30 Years Since F. W. de Klerk’s Great Betrayal

Ilana Mercer – The Unz Review Feb 6, 2020

Image result for fw de klerk nelson mandela

FW de Klerk, left, and Nelson Mandela

On February 2, 1990, 30 years ago, F. W. de Klerk, South Africa’s last white president, turned the screws on his constituents, betraying the confidence we had placed in him.
I say “we,” because, prior to becoming president in 1989, Mr. de Klerk was my representative, in the greater Vereeniging region of Southern Transvaal, where I resided. (Our family subsequently moved to Cape Town.)
A constellation of circumstances had aligned to catapult de Klerk to a position of great power. A severe stroke forced the “The Crocodile,” President P. W. Botha, from power in 1989. Nothing in the background of his successor, President, F. W. de Klerk, indicated the revolutionary policies he would pursue.
To a 1992 referendum asking white voters if they favored de Klerk’s proposed reforms, we returned a resounding “yes.” Sixty-eight percent of respondents said “yes” to the proposed reforms of a man who sold his constituents out for a chance to frolic on the world stage with Nelson Mandela.
For surrendering South Africa to the ANC, de Klerk shared the Nobel Peace Prize with Mandela.
Why was de Klerk trusted to negotiate on behalf of a vulnerable racial minority? For good reason: De Klerk had made his views abundantly clear to constituents. “Negotiations would only be about power-sharing,” he promised. At the time, referendum respondents generally trusted de Klerk, who had specifically condemned crude majority rule. Such elections, in Africa, have traditionally amounted to one man, one vote, one time. Typically, elections across Africa have followed a familiar pattern: Radical black nationalist movements take power everywhere, then elections cease. Or, if they take place, they’re rigged.
Among much else, de Klerk’s loyal constituents agreed to his scrapping of the ban on the communistic African National Congress. Freeing Nelson Mandela from incarceration was also viewed as long overdue as was acceding to Namibia’s independence, and junking nuclear weapons. Botha, before de Klerk, had, by and large, already dismantled the most egregious aspects of apartheid.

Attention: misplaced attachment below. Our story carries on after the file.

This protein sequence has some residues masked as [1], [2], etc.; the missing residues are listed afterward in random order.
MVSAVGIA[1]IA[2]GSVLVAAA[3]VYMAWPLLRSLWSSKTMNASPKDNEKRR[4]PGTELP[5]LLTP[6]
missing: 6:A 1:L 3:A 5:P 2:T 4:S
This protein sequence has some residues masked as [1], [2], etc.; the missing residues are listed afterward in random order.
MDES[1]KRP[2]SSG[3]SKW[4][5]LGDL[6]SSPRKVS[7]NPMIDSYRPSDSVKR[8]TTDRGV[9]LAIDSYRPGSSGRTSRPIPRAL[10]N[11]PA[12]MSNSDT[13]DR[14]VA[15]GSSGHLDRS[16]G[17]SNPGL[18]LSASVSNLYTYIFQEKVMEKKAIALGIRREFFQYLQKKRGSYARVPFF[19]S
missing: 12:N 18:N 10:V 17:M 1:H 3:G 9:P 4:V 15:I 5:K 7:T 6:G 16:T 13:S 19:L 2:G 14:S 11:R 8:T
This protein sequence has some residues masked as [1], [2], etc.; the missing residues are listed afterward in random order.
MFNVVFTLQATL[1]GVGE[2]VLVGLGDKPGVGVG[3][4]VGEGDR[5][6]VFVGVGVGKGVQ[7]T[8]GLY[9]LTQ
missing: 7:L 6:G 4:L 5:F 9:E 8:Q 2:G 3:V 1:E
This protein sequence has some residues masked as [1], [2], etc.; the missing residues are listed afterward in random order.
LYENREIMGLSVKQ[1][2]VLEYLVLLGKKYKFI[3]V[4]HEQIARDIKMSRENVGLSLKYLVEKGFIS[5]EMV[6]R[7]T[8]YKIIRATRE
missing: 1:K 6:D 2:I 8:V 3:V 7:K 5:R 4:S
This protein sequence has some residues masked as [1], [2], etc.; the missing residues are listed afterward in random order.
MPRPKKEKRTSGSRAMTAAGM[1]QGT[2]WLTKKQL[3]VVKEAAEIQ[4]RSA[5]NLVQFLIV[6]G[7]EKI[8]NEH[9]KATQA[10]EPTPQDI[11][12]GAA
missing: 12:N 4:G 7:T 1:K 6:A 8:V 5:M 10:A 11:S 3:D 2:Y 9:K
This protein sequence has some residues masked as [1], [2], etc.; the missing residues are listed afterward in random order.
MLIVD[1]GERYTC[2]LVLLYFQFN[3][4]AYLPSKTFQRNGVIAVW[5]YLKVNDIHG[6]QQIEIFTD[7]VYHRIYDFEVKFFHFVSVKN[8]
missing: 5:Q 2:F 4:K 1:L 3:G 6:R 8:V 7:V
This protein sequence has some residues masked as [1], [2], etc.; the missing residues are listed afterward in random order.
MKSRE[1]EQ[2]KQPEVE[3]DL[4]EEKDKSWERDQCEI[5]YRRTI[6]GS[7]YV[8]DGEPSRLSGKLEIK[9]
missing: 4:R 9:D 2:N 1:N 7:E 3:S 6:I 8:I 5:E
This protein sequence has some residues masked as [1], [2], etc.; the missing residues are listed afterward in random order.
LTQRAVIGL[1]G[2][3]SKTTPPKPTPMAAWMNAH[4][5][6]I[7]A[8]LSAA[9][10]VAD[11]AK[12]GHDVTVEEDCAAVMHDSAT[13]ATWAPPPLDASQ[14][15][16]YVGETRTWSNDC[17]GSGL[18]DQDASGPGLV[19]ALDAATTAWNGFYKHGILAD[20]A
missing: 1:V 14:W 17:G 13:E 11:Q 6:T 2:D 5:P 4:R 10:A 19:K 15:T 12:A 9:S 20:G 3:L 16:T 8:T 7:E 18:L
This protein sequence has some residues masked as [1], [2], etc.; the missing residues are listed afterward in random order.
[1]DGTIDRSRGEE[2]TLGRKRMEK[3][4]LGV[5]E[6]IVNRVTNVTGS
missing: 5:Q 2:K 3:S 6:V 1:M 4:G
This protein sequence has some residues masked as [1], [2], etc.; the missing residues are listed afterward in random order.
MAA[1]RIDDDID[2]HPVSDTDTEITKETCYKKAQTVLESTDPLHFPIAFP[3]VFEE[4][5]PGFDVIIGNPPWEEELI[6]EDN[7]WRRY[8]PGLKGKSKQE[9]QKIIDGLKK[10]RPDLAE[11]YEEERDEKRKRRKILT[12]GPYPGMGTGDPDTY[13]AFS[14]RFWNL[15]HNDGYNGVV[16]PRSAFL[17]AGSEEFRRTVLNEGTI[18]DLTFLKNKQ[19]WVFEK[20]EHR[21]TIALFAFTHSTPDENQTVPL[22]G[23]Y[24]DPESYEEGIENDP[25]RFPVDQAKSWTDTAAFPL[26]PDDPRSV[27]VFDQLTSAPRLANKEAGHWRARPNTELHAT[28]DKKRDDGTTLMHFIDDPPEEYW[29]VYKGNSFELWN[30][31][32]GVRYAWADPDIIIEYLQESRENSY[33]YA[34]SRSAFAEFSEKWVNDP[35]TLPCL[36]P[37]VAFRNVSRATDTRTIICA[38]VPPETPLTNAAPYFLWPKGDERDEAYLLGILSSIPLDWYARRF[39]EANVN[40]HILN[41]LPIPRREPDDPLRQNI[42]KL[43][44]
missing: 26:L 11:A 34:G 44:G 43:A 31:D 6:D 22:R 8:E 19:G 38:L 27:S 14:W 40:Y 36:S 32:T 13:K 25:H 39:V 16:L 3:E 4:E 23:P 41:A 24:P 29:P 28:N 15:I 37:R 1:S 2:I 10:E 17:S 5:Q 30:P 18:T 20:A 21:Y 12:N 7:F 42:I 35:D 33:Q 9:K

What de Klerk’s constituents were not prepared for was to be legislated into a permanent position of political subordination. President de Klerk, the man entrusted to stand up for crucial structural liberties, went along with the Great Centralizers. He caved to ANC demands, forgoing all checks and balances for South Africa’s Boer, British and Zulu minorities.
By the time the average “yes” voter discerned the fact that de Klerk had no intention of maintaining this opposition when push came to shove, it was too late.
Thus, with de Klerk’s collaboration, and under the wing of the American eagle—in particular, U.S. negotiators like Herman Cohen, under-secretary of state for Africa—the Afrikaner, Anglo and Zulu minorities were ordered to forgo minority veto power, meaningful power-sharing and checks on power in the form of a second chamber. Substantive devolution of authority to the regions of South Africa was also denied.
Yet somehow, a new generation of South Africans, Afrikaner and English, reveres F. W. de Klerk, even crediting the former South African president as a reformer, who led “the country out of the political dead-end [in which] it found itself.”
“Today,” declares de Klerk adulator Pieter du Toit, “South Africa is a democracy, with rights-based guarantees.” The writer, editor of a large internet news site, is perfectly serious when he touts South Africa as a country that affords its citizens “rights-based guarantees.” For this reason, du Toit should not be taken seriously.
Universal suffrage is not to be conflated with freedom. As Iraqis learned after their “liberation,” ink-stained fingers don’t inoculate against blood stains, or, rather, rivers of blood.
As the democratic South Africa amply demonstrates, political rights and a paper constitution don’t secure the natural rights to life, liberty, property, and the pursuit of happiness.
A civilized society, ultimately, is one in which the individual can go about the business of life unmolested. If he can’t do that simple thing, of what value is the vote or a constitution? Extant societal structures that safeguard life and property can always be improved upon. But once these bulwarks against mob rule and mayhem disintegrate, as they have in South Africa, they’re seldom restored.